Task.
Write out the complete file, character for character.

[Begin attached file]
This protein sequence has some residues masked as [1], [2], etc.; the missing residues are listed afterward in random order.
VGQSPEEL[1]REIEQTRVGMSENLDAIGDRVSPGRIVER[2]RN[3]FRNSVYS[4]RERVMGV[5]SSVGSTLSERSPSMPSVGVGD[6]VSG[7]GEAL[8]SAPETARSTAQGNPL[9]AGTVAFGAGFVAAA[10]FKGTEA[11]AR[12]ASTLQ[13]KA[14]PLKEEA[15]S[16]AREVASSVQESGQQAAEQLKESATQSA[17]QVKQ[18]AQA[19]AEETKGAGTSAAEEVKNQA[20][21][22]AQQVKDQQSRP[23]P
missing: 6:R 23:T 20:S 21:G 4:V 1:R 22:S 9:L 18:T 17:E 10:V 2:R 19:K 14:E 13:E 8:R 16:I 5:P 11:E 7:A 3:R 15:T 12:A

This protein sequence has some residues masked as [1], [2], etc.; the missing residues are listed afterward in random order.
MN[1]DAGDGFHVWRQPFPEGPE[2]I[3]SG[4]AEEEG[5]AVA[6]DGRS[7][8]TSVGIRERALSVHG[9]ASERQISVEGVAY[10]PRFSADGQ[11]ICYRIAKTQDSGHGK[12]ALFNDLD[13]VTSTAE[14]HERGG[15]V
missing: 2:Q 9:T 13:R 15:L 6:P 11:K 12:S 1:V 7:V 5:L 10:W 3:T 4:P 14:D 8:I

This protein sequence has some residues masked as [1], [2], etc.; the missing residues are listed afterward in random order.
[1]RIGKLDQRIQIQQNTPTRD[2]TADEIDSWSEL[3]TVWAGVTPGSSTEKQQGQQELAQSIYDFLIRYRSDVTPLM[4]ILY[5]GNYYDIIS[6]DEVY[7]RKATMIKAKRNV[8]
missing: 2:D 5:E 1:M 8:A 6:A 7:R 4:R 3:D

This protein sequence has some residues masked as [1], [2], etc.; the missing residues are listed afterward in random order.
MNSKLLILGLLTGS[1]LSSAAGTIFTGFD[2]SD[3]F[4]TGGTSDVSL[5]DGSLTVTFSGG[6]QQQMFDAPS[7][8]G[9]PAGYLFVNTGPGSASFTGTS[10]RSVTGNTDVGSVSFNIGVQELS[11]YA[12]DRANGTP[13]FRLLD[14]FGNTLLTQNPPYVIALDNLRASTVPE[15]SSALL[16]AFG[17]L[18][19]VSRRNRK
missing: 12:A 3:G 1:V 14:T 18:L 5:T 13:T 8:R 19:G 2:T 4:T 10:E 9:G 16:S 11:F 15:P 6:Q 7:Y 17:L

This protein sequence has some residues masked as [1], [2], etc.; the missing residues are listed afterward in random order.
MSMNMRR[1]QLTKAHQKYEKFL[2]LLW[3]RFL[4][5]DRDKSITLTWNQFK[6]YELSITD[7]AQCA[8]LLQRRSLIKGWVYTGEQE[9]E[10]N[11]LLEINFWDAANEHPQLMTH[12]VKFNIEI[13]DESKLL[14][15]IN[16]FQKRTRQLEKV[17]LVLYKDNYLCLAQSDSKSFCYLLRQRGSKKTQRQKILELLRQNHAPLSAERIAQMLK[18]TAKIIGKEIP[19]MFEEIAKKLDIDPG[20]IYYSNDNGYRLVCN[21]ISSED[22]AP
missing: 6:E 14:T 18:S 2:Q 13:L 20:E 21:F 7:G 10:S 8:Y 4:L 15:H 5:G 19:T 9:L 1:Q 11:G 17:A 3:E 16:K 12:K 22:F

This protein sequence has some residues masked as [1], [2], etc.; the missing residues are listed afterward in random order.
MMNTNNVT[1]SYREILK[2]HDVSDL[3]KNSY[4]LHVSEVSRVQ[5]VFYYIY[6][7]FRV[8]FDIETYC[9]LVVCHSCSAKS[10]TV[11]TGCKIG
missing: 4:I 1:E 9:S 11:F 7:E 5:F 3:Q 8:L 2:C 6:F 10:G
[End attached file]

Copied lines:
This protein sequence has some residues masked as [1], [2], etc.; the missing residues are listed afterward in random order.
VGQSPEEL[1]REIEQTRVGMSENLDAIGDRVSPGRIVER[2]RN[3]FRNSVYS[4]RERVMGV[5]SSVGSTLSERSPSMPSVGVGD[6]VSG[7]GEAL[8]SAPETARSTAQGNPL[9]AGTVAFGAGFVAAA[10]FKGTEA[11]AR[12]ASTLQ[13]KA[14]PLKEEA[15]S[16]AREVASSVQESGQQAAEQLKESATQSA[17]QVKQ[18]AQA[19]AEETKGAGTSAAEEVKNQA[20][21][22]AQQVKDQQSRP[23]P
missing: 6:R 23:T 20:S 21:G 4:V 1:R 22:S 9:L 18:T 17:E 10:V 2:R 19:K 14:E 13:E 8:R 16:I 5:P 11:E 7:A 3:R 15:T 12:A

This protein sequence has some residues masked as [1], [2], etc.; the missing residues are listed afterward in random order.
MN[1]DAGDGFHVWRQPFPEGPE[2]I[3]SG[4]AEEEG[5]AVA[6]DGRS[7][8]TSVGIRERALSVHG[9]ASERQISVEGVAY[10]PRFSADGQ[11]ICYRIAKTQDSGHGK[12]ALFNDLD[13]VTSTAE[14]HERGG[15]V
missing: 2:Q 9:T 13:R 15:L 6:P 11:K 12:S 1:V 7:V 5:L 10:W 3:T 4:P 14:D 8:I

This protein sequence has some residues masked as [1], [2], etc.; the missing residues are listed afterward in random order.
[1]RIGKLDQRIQIQQNTPTRD[2]TADEIDSWSEL[3]TVWAGVTPGSSTEKQQGQQELAQSIYDFLIRYRSDVTPLM[4]ILY[5]GNYYDIIS[6]DEVY[7]RKATMIKAKRNV[8]
missing: 2:D 5:E 1:M 8:A 6:A 7:R 4:R 3:D

This protein sequence has some residues masked as [1], [2], etc.; the missing residues are listed afterward in random order.
MNSKLLILGLLTGS[1]LSSAAGTIFTGFD[2]SD[3]F[4]TGGTSDVSL[5]DGSLTVTFSGG[6]QQQMFDAPS[7][8]G[9]PAGYLFVNTGPGSASFTGTS[10]RSVTGNTDVGSVSFNIGVQELS[11]YA[12]DRANGTP[13]FRLLD[14]FGNTLLTQNPPYVIALDNLRASTVPE[15]SSALL[16]AFG[17]L[18][19]VSRRNRK
missing: 12:A 3:G 1:V 14:T 18:L 5:T 13:T 8:R 19:G 2:T 4:T 10:E 9:G 16:S 11:F 15:P 6:Q 7:Y 17:L

This protein sequence has some residues masked as [1], [2], etc.; the missing residues are listed afterward in random order.
MSMNMRR[1]QLTKAHQKYEKFL[2]LLW[3]RFL[4][5]DRDKSITLTWNQFK[6]YELSITD[7]AQCA[8]LLQRRSLIKGWVYTGEQE[9]E[10]N[11]LLEINFWDAANEHPQLMTH[12]VKFNIEI[13]DESKLL[14][15]IN[16]FQKRTRQLEKV[17]LVLYKDNYLCLAQSDSKSFCYLLRQRGSKKTQRQKILELLRQNHAPLSAERIAQMLK[18]TAKIIGKEIP[19]MFEEIAKKLDIDPG[20]IYYSNDNGYRLVCN[21]ISSED[22]AP
missing: 6:E 14:T 18:S 2:Q 13:L 20:E 21:F 7:G 10:S 8:Y 4:L 15:H 5:G 19:T 9:L 1:Q 11:G 17:A 3:E 16:K 12:K 22:F

This protein sequence has some residues masked as [1], [2], etc.; the missing residues are listed afterward in random order.
MMNTNNVT[1]SYREILK[2]HDVSDL[3]KNSY[4]LHVSEVSRVQ[5]VFYYIY[6][7]FRV[8]FDIETYC[9]LVVCHSCSAKS[10]TV[11]TGCKIG
missing: 4:I 1:E 9:S 11:F 7:E 5:F 3:Q 8:L 2:C 6:F 10:G